In fact, one of the paradoxes of American politics is that, while Trump continues to gain in the polls, the American population is moving to the left, not the right. But this can find no expression in a political system where the working class is systematically disfranchised and voters are forced to choose between two right-wing parties. Sanders himself, in wrapping up his own primary campaigns in 2016 and 2020 and backing first Hillary Clinton and then Biden, has been critical in enforcing this.

Fain attempts to palm responsibility for Trump on the supposed gullibility of workers, but Trump’s main source of strength is the spinelessness of the Democrats. They have refused to seriously prosecute Trump for the January 6 coup attempt, because to do so would cut across their preparations for world war, which requires the support of the extreme right.

Promoting nationalism and war

Sanders and Fain could not even mention war at all. The words “Ukraine,” “Gaza,” “Palestine,” or “genocide” never passed their lips.

To do so would have been to expose not only Biden, but themselves. Sanders, an ardent Zionist, has voted repeatedly throughout his career for military funding both for the US and Israel. Fain, while occasionally citing a dishonest ceasefire resolution designed to get in front of rank-and-file opposition, also backs “Genocide Joe” and threw out pro-Palestinian protesters from the hall when the UAW endorsed Biden in January.

The UAW also deliberately tried to limit the University of California strike and concealed all knowledge of it from autoworkers in Detroit, who learned about it from the World Socialist Web Site.

Sanders and Fain’s support for war is inextricably linked with their support for American capitalism, which is going to war to maintain its world supremacy.

For many years, Sanders has promoted nationalist policies with much in common with the outlook of the extreme right. Since his first years in Congress, Sanders has joined hands with right-wing Republicans in attacking trade with China. He has also repeatedly opposed open immigration policies, dividing “native” workers against foreign born.

As for Fain, he is a critical part of the Biden administration’s policy of corporatism, or the joining together of the state with the major corporations and the union bureaucracy in the name of defending the “national interest.” Fain has taken up Biden’s call for a new “Arsenal of Democracy,” a reference to the US war economy during WWII, and is a newly-minted member of the White House Export Council, alongside top CEOs, where he helps direct trade war policy against China.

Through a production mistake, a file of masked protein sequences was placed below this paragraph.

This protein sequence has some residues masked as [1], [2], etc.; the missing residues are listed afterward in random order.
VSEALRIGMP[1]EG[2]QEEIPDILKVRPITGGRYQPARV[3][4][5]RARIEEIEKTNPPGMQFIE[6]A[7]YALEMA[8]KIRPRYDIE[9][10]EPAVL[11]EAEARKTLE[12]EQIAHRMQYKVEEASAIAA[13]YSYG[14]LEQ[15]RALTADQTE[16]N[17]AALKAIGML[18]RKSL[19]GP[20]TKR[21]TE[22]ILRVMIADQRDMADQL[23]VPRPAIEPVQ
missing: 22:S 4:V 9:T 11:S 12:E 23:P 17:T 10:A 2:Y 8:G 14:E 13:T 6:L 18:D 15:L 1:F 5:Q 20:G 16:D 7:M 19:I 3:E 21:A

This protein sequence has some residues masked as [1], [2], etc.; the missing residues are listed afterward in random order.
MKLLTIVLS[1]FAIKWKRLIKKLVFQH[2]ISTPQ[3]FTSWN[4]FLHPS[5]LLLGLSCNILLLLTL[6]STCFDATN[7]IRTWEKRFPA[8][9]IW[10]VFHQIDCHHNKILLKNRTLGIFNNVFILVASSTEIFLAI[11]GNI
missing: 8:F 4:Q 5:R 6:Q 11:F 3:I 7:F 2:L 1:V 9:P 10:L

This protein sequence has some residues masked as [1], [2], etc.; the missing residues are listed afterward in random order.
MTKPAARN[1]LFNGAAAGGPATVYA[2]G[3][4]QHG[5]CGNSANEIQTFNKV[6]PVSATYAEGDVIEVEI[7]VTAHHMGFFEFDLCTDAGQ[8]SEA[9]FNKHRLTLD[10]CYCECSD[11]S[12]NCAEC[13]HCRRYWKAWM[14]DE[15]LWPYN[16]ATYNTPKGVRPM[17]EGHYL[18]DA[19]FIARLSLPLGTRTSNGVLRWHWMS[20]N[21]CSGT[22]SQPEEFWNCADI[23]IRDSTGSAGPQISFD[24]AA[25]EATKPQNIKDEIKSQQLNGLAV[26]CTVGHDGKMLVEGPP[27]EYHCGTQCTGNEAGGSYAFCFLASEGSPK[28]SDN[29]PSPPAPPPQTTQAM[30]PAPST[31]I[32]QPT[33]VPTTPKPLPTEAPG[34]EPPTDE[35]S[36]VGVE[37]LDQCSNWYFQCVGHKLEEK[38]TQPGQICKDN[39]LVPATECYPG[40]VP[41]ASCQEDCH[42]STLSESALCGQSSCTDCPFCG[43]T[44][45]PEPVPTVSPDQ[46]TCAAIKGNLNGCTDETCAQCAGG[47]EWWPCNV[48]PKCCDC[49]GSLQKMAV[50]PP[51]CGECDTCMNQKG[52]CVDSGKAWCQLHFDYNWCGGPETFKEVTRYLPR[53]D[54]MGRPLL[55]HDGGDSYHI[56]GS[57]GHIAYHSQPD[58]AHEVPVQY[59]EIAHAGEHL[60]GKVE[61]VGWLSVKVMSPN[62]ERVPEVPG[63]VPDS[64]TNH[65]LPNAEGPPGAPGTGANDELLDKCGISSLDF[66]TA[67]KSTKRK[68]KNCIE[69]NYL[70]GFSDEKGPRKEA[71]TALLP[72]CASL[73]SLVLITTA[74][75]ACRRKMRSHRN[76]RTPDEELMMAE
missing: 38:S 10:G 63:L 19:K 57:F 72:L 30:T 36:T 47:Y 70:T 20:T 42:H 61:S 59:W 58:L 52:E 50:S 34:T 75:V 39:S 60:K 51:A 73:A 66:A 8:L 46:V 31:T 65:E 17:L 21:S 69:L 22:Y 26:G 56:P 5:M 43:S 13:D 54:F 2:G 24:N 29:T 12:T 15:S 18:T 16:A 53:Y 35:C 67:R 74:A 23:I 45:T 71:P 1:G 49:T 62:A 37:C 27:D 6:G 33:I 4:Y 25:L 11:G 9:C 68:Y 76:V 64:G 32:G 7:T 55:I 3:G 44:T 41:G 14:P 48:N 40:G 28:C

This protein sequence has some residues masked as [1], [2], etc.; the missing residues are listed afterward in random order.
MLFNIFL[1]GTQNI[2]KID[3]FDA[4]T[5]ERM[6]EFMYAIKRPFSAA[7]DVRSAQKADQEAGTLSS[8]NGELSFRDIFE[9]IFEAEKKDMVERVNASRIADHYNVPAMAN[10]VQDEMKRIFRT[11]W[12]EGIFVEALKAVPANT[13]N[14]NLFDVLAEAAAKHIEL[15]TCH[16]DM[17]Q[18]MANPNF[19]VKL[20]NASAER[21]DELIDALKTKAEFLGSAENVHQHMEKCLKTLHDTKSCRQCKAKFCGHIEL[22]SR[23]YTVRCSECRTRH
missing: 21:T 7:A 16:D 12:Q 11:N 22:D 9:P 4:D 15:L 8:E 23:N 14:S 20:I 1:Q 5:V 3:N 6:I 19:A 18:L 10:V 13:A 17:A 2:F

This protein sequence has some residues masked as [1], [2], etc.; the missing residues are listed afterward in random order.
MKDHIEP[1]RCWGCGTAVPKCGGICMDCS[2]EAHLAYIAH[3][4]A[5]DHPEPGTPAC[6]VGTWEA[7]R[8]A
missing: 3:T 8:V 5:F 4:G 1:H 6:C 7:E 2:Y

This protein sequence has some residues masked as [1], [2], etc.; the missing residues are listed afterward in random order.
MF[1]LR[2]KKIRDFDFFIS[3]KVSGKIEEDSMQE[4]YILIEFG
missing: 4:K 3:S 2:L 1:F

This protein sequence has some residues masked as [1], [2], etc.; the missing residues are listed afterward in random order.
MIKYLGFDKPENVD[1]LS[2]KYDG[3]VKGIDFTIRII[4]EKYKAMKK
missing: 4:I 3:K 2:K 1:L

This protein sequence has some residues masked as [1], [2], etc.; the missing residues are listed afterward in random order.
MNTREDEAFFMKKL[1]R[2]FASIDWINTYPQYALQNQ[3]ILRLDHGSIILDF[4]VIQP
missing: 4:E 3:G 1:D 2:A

Crisis in the Democrats and union bureaucracy

Towards the end of the segment on the elections, Sanders asked, “I’m supporting the president, Shawn is supporting the president—Shawn, you go around the country, what is your argument as to why people should be voting for Joe Biden and not Donald Trump?”

Fain responded by praising Biden for his role in last year’s strike. “[D]uring our strike,” Fain said, “for the first time in in our history, in our nation’s history, a sitting U.S. President, Joe Biden, joined us on the picket line.”

Sanders concurred. “All right, that’s no small thing, so whatever you want to say about Biden—and I have criticism, I know Shawn does—for the first time in American history, a president of the United States walked on a picket line in the middle of a very, very, contentious strike. He showed the world which side he was on, and that had an impact.”

His involvement did not show his supposed support for workers, but the complete integration of the union apparatus with the White House. The “standup strike” and the contract talks were state operations from start to finish, designed to prepare the way for mass layoffs.

Indeed, Fain himself owes his position as union president to a state intervention into the crisis of the UAW. He was “elected” in a vote overseen by a federal monitor with only 9 percent turnout, with more ballots marked undeliverable than cast. This was done to prevent workers from voting for socialist autoworker Will Lehman, who ran for president on a platform of abolishing, not “reforming” the apparatus.

Sanders’ interview with Fain was an indication of just how totally reliant the Biden administration is on the union bureaucracy, not only for suppressing the class struggle and preparing for war but even for any semblance of popular support.

But if the Democrats believe that Biden’s association with the UAW bureaucracy is a source of political strength, they are badly mistaken. The union bureaucracy is widely hated. By openly associating the White House with these betrayals, Biden is inviting the conclusion among workers that they are fighting not just against sellout artists in the UAW, but the entire political system. At the same time, the bureaucracy’s support for Biden only exposes its support for war and genocide.

A handful of deceitful phrases on the part of Sanders and Fain is not enough to paper over this reality. But the opposition from below must find an organized and conscious expression. The critical issue workers confront is building a socialist, anti-capitalist and anti-war movement completely independent of the two official parties, their supporters and their agents in the union bureaucracy.